I spent some time planning this evenings practice, we had what we considered to be a ‘big’ game and I wanted to be more prepared, more prepared than I was last weekend. I watched what game tape I could get my hands on, I analysed statistics as a means of gaining some indication of ‘who they were’ and I built up a mental image of what we needed to do. Having arrived at practice early, I walked the Rock Road, agreed where we had gone wrong and put the whole thing behind me.
The start to practice was a self-organising one, I allowed the players to determine the tempo, intensity and direction of our play, in short, I said and did nothing. I waited and I watched. A total of eight minutes passed before the players were all fully engaged in the moment, they had reconstructed one of our warm up activities, it was our fast break action (rebound, outlet, run to ‘strongside’ and play), simple, but we owned it and we did it well. I called them in to discuss where it was that we were at. Having spoken to a parent I was made aware that we had achieved our three goals (remain competitive, finish in the top three and hold teams to 65 points). The question now (with seven games to go and a slim chance of winning it all) was what did we want to do next?
The players gave me their answer and I followed it up with another questions, what does it look like? In short, they had reset their direction, they wanted more and that was fine by me. However, they had to own that ‘want’, they had to do the necessary in order to put themselves in a position to achieve their new goal. We would have to work harder, we would have to focus more, commit to each other, to strengthen our team resolve and ultimately, we were going to have to be our very best in each moment of practice. The players nodded in agreement, I wasn’t sure they knew what it was they had committed to, what it was they had said they wanted.
Monday night practice meant we shared our learning space with our second U16 squad, and it appeared, like us, that tonight they had achieved full attendance. The sports hall was packed, the atmosphere was chaotic and I quickly became frustrated with our approach. It wasn’t championship like, it wasn’t refocused and repurposed, it wasn’t close to our best. By the end of the session I felt as though we had gone the wrong way, we didn’t execute, we didn’t demonstrate an ability to move the ball effectively and we didn’t show that we were basketball mature, in other words, we did’t look as though we could overcome the top two teams.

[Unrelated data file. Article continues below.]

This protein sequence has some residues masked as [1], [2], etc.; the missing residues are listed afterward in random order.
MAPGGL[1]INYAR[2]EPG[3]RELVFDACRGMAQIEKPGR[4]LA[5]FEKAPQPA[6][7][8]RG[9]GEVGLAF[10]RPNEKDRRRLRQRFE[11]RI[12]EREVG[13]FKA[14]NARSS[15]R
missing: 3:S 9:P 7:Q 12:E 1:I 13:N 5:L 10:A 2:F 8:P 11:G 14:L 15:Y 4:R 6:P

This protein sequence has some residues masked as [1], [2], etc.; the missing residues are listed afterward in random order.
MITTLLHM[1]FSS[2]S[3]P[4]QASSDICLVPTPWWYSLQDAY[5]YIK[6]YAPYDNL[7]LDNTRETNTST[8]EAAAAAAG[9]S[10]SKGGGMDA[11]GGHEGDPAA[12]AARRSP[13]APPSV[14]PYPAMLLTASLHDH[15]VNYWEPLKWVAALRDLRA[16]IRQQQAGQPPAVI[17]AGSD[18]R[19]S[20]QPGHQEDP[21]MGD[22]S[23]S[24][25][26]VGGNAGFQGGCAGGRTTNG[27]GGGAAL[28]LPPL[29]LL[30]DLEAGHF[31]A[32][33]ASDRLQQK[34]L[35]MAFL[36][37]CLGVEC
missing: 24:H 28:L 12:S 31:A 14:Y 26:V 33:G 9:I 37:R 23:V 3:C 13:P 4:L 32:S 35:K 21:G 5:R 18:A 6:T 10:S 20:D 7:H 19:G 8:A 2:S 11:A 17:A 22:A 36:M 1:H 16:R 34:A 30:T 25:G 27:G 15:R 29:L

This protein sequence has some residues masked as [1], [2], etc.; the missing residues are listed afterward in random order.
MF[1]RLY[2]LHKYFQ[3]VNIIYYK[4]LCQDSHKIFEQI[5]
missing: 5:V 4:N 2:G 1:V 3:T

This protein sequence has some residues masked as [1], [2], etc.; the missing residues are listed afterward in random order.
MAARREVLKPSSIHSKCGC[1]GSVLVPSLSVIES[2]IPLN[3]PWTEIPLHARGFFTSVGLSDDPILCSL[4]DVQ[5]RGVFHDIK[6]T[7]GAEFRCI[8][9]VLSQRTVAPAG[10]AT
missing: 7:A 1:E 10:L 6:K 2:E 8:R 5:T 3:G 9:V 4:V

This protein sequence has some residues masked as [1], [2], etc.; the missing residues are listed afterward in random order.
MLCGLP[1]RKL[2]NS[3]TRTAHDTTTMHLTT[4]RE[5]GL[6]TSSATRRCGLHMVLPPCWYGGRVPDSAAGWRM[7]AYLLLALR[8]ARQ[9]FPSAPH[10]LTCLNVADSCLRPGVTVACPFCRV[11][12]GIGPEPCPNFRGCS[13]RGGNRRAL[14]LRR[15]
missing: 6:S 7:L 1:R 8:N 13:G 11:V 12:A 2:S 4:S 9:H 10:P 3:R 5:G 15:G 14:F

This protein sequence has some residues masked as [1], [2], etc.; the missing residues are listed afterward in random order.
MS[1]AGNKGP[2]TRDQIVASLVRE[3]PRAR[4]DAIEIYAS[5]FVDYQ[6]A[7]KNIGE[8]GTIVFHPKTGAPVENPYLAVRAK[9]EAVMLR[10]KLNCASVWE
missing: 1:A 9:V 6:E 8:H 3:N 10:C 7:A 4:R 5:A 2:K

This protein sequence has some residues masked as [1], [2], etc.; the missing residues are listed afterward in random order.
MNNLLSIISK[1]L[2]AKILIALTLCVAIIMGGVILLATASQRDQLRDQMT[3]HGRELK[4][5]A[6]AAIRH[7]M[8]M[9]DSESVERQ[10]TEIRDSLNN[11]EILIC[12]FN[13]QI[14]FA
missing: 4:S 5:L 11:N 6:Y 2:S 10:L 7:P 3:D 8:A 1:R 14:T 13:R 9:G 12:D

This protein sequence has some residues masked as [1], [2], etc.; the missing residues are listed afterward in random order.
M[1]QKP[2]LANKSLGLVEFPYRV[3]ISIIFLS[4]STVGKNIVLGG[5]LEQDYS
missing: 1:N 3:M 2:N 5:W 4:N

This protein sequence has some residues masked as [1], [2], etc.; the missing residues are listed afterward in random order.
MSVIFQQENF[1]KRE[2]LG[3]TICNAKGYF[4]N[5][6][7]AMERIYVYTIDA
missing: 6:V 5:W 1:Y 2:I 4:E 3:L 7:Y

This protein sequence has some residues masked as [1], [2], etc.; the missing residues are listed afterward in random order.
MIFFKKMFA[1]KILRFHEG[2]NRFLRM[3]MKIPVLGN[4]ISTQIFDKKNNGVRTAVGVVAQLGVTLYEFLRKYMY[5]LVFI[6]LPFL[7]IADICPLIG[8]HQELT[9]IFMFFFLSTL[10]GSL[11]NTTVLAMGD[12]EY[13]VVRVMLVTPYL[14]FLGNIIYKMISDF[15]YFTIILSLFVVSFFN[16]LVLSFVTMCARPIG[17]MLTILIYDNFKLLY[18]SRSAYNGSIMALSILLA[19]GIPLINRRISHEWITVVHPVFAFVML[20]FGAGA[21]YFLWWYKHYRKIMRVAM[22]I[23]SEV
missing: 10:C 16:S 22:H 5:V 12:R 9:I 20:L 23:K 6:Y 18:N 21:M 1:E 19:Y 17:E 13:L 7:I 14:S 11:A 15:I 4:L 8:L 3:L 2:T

My parting message to the players was simple, ask yourself if you gave each other everything, did we contribute to the collective, and if not, where can we improve? I asked the players to respond on our WhatsApp group, to reflect on the session and to share their thoughts with each other. It is two-days post practice and as yet I have only received two reflections. I will not however prompt them or remind them, our growth and our ability to achieve our new goal will rest on their maturity, on an emergent leader that is willing to hold them to account. We often speak of ‘teachable’ moments, this is a ‘learning’ moment, a chance for social learning to emerge, for somebody to take charge of our new goal.
Having reflected on my practice, I can say with all honesty that I am not overly impressed with my contribution to Monday’s session. I didn’t question enough, I wasn’t as present as I wanted to be, although I am not sure why. I think I feel a little like Sonny, I know I want to get up, to be better, to create a real learning environment where the players lead and direct. I wish to see them interact, share ideas and then execute at a high ‘click’, yet here I lay, looking up as it were, trying to regain consciousness of my practice and return to my feet ready to continue the development fight.